“The Martian,” starring Matt Damon, met a wave of overwhelming praise for its high entertainment value upon release this weekend. Ridley Scott, the movie’s director, brought elements from all aspects of cinema to accomplish a very enjoyable movie watching experience.
What made this movie such an easily enjoyable experience was Scott’s ability to effortlessly combine action, emotion, suspense and comedy into the plot. The entire movie felt like a roller coaster ride based on the feelings surrounding the plight of the main character, Mark Watney, stranded on Mars, with only his brain to use as a tool to overcome the massive odds of starvation before rescue.
Surprisingly, these feelings were displayed as being generally positive, happy and enjoyable. Ridley created a situation where it appeared as if Mark was more than not enjoying his time stranded on Mars, and this made the movie watching experience so easily gratifying. Who wouldn’t want to see the intelligence of man conquer the grim forces of another planet?
Watney’s journey was glorified far beyond the feelings that would have actually been expressed by an individual suffering to survive on another planet. If he failed, he would die alone on a world 50 million miles away from his friends and family back on earth.
Even though Mark’s journey was enjoyable to view, he simply survived far too easily. It’s completely true that the level of scientific knowledge that Mark employed in the film was light years beyond that of the average educated person, but it was unavoidably peculiar just how smoothly his efforts went.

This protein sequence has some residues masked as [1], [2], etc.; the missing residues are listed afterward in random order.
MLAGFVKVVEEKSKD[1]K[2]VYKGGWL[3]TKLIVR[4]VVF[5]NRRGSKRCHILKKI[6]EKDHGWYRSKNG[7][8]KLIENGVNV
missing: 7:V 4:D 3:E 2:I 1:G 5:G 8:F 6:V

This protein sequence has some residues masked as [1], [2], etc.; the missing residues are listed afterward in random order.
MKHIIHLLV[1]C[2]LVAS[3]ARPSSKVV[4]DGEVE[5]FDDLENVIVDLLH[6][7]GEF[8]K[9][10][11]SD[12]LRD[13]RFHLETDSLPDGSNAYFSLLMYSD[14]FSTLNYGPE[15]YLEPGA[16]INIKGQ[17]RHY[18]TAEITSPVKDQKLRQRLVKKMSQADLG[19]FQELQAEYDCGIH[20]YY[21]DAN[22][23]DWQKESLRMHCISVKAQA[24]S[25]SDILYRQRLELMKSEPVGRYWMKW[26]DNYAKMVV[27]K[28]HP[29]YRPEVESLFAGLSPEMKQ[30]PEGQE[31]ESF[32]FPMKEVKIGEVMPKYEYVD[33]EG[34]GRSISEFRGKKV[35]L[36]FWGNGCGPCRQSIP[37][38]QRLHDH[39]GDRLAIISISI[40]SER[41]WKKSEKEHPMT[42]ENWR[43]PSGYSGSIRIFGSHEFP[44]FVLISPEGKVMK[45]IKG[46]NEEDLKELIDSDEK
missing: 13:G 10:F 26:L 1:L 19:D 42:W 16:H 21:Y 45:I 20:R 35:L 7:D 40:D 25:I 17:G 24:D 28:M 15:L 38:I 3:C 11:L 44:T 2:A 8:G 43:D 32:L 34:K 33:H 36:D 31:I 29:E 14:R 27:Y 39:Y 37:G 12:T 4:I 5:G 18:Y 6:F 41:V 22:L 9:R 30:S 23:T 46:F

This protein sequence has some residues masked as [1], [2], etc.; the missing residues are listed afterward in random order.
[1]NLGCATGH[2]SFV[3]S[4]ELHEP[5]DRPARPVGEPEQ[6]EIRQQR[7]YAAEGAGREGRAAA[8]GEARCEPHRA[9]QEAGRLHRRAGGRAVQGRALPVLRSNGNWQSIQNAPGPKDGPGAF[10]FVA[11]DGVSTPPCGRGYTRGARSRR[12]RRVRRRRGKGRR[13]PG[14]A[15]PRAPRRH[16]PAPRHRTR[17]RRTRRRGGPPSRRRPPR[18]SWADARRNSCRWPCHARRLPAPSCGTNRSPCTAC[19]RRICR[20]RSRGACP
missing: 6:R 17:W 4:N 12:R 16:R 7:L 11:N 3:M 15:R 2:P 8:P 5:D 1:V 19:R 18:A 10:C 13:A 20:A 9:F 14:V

For example, a storm on Mars’ surface projected to be much weaker than it actually was, proved to be the reason Mark was abandoned and nearly killed in the first scene of the movie.
Why then would the director choose to never again show weather having an impact on Mark’s efforts over the course of the extra year that he spent on the planet? Why would a near fatal explosion caused by the experimental process to convert rocket fuel to water be shown under a comedic light?
These are questions that should not arise within the film’s seriousness regarding human life.
What aggravated me the most in this film was the use of disco themed music. It was all that was available to Mark after his miraculous recovery from a storm that nearly killed him and his crewmates. This music was used by Ridley to highlight the good times during Mark’s experience, and possibly also to convey the feeling that Mark was never truly alone.
But the music gave off a sense of comfort that had absolutely no place in the film–especially on a planet like Mars, with the ever-present possibility that an un-welcomed storm might instantly end his efforts and life.
I enjoyed the film’s ability to evoke feelings on the oneness of humanity. We all understand that mankind, spread amongst the earth, is of a single species, yet hatred and disagreement blind us to this unifying reality. By expressing the effort to save Mark, the living astronaut, as an international endeavor imposed together by the United States and China, this movie captures the logicality of international cooperation.
“The Martian” is a movie that in its totality was an overwhelming success. Although it glorifies the experience of surviving alone on a Martian planet, it brings together aspects within its plot that masterfully impose a message on human unity. Altogether, the film is an overall enjoyable movie that will fuel your imagination and further develop your view on the unity of mankind.
Connor Grothe is a campus correspondent for The Daily Campus. He can be reached via email at firstname.lastname@example.org.